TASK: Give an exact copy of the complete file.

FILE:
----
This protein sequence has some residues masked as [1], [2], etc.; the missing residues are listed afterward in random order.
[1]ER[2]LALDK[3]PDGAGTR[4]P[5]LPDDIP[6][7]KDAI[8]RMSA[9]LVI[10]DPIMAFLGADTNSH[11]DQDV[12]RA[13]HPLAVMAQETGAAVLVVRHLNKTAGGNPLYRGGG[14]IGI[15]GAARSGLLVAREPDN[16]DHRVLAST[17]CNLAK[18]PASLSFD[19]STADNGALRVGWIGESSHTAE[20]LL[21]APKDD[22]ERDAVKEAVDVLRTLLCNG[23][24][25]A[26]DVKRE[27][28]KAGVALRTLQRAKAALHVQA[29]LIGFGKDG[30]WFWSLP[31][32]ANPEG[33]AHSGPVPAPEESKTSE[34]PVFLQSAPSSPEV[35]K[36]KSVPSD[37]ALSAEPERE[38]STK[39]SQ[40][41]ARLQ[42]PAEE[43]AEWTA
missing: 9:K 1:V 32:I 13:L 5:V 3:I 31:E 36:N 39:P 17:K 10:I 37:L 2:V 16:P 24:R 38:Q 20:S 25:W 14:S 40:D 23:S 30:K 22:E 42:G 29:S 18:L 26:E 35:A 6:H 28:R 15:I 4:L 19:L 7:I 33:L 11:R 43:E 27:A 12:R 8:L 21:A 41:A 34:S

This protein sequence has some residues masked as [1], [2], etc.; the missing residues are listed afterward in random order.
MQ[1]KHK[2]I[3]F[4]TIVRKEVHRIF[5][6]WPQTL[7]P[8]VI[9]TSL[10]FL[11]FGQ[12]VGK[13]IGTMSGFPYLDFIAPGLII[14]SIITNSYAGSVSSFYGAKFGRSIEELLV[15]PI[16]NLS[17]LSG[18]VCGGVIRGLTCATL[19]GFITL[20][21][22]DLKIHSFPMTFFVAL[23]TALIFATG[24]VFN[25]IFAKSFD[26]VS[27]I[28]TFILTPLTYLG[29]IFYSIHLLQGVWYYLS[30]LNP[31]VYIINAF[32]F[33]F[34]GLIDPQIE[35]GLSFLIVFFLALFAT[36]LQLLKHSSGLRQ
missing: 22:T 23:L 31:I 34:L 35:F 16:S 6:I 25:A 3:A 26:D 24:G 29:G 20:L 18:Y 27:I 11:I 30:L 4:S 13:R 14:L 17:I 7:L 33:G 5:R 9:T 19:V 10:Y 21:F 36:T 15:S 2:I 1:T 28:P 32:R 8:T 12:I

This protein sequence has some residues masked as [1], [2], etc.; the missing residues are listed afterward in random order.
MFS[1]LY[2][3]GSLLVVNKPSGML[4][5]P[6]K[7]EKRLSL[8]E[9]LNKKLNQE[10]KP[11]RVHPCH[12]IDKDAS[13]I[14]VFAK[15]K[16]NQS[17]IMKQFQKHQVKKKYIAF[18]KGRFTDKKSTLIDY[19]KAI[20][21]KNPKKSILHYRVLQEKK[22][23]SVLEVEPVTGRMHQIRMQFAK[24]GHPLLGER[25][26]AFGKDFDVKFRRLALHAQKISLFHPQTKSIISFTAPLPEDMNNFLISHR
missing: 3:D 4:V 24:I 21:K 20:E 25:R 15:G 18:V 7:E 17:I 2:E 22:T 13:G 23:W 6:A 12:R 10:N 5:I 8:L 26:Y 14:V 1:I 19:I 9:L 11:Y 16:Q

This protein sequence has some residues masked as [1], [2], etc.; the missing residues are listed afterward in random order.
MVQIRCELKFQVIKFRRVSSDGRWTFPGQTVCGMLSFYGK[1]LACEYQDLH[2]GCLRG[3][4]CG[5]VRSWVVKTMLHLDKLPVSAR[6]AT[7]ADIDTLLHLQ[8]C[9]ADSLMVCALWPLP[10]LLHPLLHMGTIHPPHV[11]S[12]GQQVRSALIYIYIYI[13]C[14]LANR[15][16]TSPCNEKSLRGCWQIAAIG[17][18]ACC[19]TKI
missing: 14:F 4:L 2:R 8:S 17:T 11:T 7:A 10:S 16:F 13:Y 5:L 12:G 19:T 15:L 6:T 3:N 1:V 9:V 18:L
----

This protein sequence has some residues masked as [1], [2], etc.; the missing residues are listed afterward in random order.
[1]ER[2]LALDK[3]PDGAGTR[4]P[5]LPDDIP[6][7]KDAI[8]RMSA[9]LVI[10]DPIMAFLGADTNSH[11]DQDV[12]RA[13]HPLAVMAQETGAAVLVVRHLNKTAGGNPLYRGGG[14]IGI[15]GAARSGLLVAREPDN[16]DHRVLAST[17]CNLAK[18]PASLSFD[19]STADNGALRVGWIGESSHTAE[20]LL[21]APKDD[22]ERDAVKEAVDVLRTLLCNG[23][24][25]A[26]DVKRE[27][28]KAGVALRTLQRAKAALHVQA[29]LIGFGKDG[30]WFWSLP[31][32]ANPEG[33]AHSGPVPAPEESKTSE[34]PVFLQSAPSSPEV[35]K[36]KSVPSD[37]ALSAEPERE[38]STK[39]SQ[40][41]ARLQ[42]PAEE[43]AEWTA
missing: 9:K 1:V 32:I 13:L 5:V 3:I 31:E 36:N 39:P 17:K 10:I 37:L 2:V 16:P 24:R 38:Q 20:S 25:W 14:S 40:D 23:S 30:K 22:E 42:G 29:S 18:L 26:E 35:A 6:H 28:R 15:I 4:L 19:L 7:I 33:L 11:R 43:E 27:A 12:R 8:L 21:A 41:A 34:S

This protein sequence has some residues masked as [1], [2], etc.; the missing residues are listed afterward in random order.
MQ[1]KHK[2]I[3]F[4]TIVRKEVHRIF[5][6]WPQTL[7]P[8]VI[9]TSL[10]FL[11]FGQ[12]VGK[13]IGTMSGFPYLDFIAPGLII[14]SIITNSYAGSVSSFYGAKFGRSIEELLV[15]PI[16]NLS[17]LSG[18]VCGGVIRGLTCATL[19]GFITL[20][21][22]DLKIHSFPMTFFVAL[23]TALIFATG[24]VFN[25]IFAKSFD[26]VS[27]I[28]TFILTPLTYLG[29]IFYSIHLLQGVWYYLS[30]LNP[31]VYIINAF[32]F[33]F[34]GLIDPQIE[35]GLSFLIVFFLALFAT[36]LQLLKHSSGLRQ
missing: 22:T 23:L 31:I 34:L 35:F 16:S 6:I 25:A 3:A 26:D 24:G 29:G 20:L 18:Y 27:I 11:I 30:L 4:S 13:R 14:L 17:I 7:L 33:G 5:R 9:T 19:V 10:Y 21:F 36:T 15:S 2:I 1:T 28:P 32:R 8:T 12:I

This protein sequence has some residues masked as [1], [2], etc.; the missing residues are listed afterward in random order.
MFS[1]LY[2][3]GSLLVVNKPSGML[4][5]P[6]K[7]EKRLSL[8]E[9]LNKKLNQE[10]KP[11]RVHPCH[12]IDKDAS[13]I[14]VFAK[15]K[16]NQS[17]IMKQFQKHQVKKKYIAF[18]KGRFTDKKSTLIDY[19]KAI[20][21]KNPKKSILHYRVLQEKK[22][23]SVLEVEPVTGRMHQIRMQFAK[24]GHPLLGER[25][26]AFGKDFDVKFRRLALHAQKISLFHPQTKSIISFTAPLPEDMNNFLISHR
missing: 3:D 4:V 24:I 21:K 20:E 25:R 15:G 18:V 7:E 17:I 2:E 22:T 13:G 23:W 6:A 12:R 10:N 5:I 8:L 26:Y 14:V 1:I 19:I 9:L 11:Y 16:Q

This protein sequence has some residues masked as [1], [2], etc.; the missing residues are listed afterward in random order.
MVQIRCELKFQVIKFRRVSSDGRWTFPGQTVCGMLSFYGK[1]LACEYQDLH[2]GCLRG[3][4]CG[5]VRSWVVKTMLHLDKLPVSAR[6]AT[7]ADIDTLLHLQ[8]C[9]ADSLMVCALWPLP[10]LLHPLLHMGTIHPPHV[11]S[12]GQQVRSALIYIYIYI[13]C[14]LANR[15][16]TSPCNEKSLRGCWQIAAIG[17][18]ACC[19]TKI
missing: 14:F 4:L 2:R 8:S 17:T 11:T 7:A 10:S 16:F 13:Y 5:L 12:G 19:T 15:L 6:T 3:N 1:V 9:V 18:L